Skip to main content

Review | Piet Eckert in Graz

Typological Marriage

Photo: Oliver Nanzig

Typological Marriage

Combining contradictions, uniting paradoxes and creating new units that together achieve more than single element: the Zurich architect Piet Eckert provided fresh answers to the challenges of contemporary architecture at the third November Talks organized by the Sto Foundation on November 18 at the Graz Technical University.

What happens when you put two iconic buildings of a "god" of architecture one over another and present it as a design for the new building of the Heinrich Böll Foundation? You win the competition. This project, inspired by the Seagram Building in New York and the Farnsworth House in Illinois by Mies van der Rohe, Piet Eckert called an "eye opener" and opened his presentation at the same time. Sparingly and economically, money is saved when it comes to repetitive office floors in order to really spend it on the singular, representative beletage. This combination of contradictions, shaped by the pressure of the budget, creates architecture that balances the disbalance, says Piet Eckert.

When it comes to houses, he particularly demands balance when under its roof is a day care center, a business hotel of a palliative care unit - including restaurants, cafes and a convention center. For Diaconia Bethany, that commissioned this "massive multi-user case", Piet Eckert followed the path of radical reduction: the facade bears the construction without columns, the cores are eccentric, 500 identical windows of an average man height and almost square-shaped, surround the building, so that from the outside it looks like a giant Belgian waffle. This rigid form is interrupted only by its use that brings life into the building: each window is controlled by a pneumatic sliding door we know from the buses. Since the kindergarten, hotel, hospital unit and so on are always active at different time, the differently opened and illuminated rooms create interesting patterns on the facades. Like a cabinet with compartments and figures in it, each compartment creates its own world. Piet Eckert calls it a "theme with variations." "It's the strict grid that allows freedom."

A similar "archetypal arrangement of equivalent premises" Piet Eckert followed in the residential building for “WerkBundStadt“ in Berlin Charlottenburg-Wilmersdorf. "When drawing lot, we got the back part," he says - not resigned but with a smile on his face. Again, there is regularity in terms of windows and almost square cells that pull through the floor plan like honeycomb and selectively break up to form rooms. Only kitchens and toilets are vertically superimposed like a tower - everything else remains freely configurable. Because: the life concept of 20th century, a "core family" that needs a living room, a parents' bedroom and a nursery still determinates the housing construction, says Eckert, "although only a third of people today live in such a social union." His housing construction, on the other hand, creates flexibility – and living space for individuals, as well as for large families.

Anyone who is allowed to build at Friedrichstraße near Checkpoint Charly has basically "succeeded", jokes Piet Eckert about another assignment: the Berlin daily newspapers (Die Tageszeitung) needed a new newsroom. They chose a user-friendly, low-tech, flexible, energy efficient, and yet aesthetically distinctive building: the building that does not need a core. The X-shaped beams, developed in close collaboration with structural engineering professionals, are able to support it.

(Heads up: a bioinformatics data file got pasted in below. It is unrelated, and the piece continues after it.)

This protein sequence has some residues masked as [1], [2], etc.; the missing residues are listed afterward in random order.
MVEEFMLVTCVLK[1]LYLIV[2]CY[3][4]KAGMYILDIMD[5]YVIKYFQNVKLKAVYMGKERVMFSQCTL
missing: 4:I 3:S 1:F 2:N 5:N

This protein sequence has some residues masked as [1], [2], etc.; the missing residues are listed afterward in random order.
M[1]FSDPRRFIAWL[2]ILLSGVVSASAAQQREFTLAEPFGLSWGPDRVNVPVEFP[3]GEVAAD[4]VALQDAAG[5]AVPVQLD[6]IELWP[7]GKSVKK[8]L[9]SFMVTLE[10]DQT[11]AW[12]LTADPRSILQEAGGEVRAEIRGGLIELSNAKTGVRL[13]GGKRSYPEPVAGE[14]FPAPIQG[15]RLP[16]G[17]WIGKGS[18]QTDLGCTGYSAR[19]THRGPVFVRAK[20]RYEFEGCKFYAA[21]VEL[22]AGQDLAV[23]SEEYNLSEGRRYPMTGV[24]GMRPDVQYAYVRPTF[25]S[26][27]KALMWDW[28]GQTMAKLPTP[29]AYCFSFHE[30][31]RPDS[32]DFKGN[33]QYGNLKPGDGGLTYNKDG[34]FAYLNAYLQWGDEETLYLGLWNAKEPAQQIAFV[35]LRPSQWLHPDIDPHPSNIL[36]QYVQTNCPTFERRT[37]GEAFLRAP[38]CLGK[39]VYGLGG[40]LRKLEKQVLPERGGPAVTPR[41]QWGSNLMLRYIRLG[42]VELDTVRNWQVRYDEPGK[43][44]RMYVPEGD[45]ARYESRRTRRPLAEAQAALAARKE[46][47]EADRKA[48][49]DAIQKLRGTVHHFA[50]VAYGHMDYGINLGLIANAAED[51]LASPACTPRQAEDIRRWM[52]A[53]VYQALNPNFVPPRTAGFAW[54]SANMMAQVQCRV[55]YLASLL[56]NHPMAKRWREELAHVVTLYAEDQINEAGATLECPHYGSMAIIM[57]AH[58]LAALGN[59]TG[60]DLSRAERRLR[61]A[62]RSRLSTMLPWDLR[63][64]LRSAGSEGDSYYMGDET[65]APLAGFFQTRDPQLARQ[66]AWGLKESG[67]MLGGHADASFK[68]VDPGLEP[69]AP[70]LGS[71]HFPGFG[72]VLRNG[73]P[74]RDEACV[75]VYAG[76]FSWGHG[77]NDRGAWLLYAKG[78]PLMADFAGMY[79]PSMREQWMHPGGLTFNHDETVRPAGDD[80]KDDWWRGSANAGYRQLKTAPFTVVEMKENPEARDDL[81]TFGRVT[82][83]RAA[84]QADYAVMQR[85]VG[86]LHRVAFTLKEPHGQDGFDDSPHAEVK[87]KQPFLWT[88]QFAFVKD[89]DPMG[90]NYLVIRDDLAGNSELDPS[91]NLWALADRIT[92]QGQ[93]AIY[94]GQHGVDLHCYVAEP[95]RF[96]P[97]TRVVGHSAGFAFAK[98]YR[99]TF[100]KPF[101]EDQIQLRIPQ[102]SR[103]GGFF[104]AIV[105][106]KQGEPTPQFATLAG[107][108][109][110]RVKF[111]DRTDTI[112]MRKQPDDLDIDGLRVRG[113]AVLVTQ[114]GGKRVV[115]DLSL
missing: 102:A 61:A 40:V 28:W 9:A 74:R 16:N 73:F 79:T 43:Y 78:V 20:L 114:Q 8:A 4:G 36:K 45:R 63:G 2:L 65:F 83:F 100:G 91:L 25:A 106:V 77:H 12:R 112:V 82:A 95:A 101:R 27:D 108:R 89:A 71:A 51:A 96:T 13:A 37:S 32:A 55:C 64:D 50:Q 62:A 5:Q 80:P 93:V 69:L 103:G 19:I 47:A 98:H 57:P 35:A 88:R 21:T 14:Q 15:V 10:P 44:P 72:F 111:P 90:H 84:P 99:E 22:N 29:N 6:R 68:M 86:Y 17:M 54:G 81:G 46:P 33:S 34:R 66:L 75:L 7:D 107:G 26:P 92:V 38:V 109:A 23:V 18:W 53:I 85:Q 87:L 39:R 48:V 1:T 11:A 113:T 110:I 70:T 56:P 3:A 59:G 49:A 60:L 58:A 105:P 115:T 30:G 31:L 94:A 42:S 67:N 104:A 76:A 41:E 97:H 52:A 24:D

Like a house of cards - that won't collapse! – it creates an exciting skeleton that will ensure a rich inner life. The outside slim beams reminiscent of the Eiffel Tower - "we're not talking about that," Eckert says. By that he thinks: nobody here convinces him that these 60 centimeters of cover are a matter of architecture. Inside, however, is the newsroom chaos: desks with people almost disappearing under piles of paper - "we're not talking about that either," Eckert adds ironically.

Even building a school offered Piet Eckert opportunities to combine contradictions. Underground is a triple school gym, above it are special rooms such as foyer, library, school kitchen, and under the roof is learning environment: the short sides of the classrooms touch the facades of the Zurich Hofacker school building, while the skylights, breaking the building like a sunroof in a car, cleverly flood them with daylight. In the school complex "Im Moos", Eckert was even allowed to break the paradigm of classrooms that, traditionally, like "copy-paste", should be as alike as two peas in a pod. Not in this school: one classroom for small groups has only 20 square meters, one has 160 square meters, with "standard-sized" in between. What keeps this ensemble together is the corridor system. It creates a quiet spot in the middle, crisscrossed by spiral staircases, allowing different sizes of rooms: flexibility through regularity.

<figcaption>Photo: Oliver Nanzig</figcaption>

Piet Eckert was born in 1968 in Mumbai and in 2001, with his brother Wim, founded the E2A Architekten office in Zurich. He studied architecture at ETH Zurich (graduated in 1994) and Columbia University Graduate School of Architecture in New York City. From 1995 to 1997, he worked for the Office for Metropolitan Architecture (OMA). Piet Eckert lectured at Delft Technical University in the Netherlands and at ETH Zurich. From 2009 to 2011, he was a visiting professor, teaching architecture and sustainability at HafenCity Universität in Hamburg, and since 2014 he has been teaching at the USI Accademia di Architettura in Mendrisi.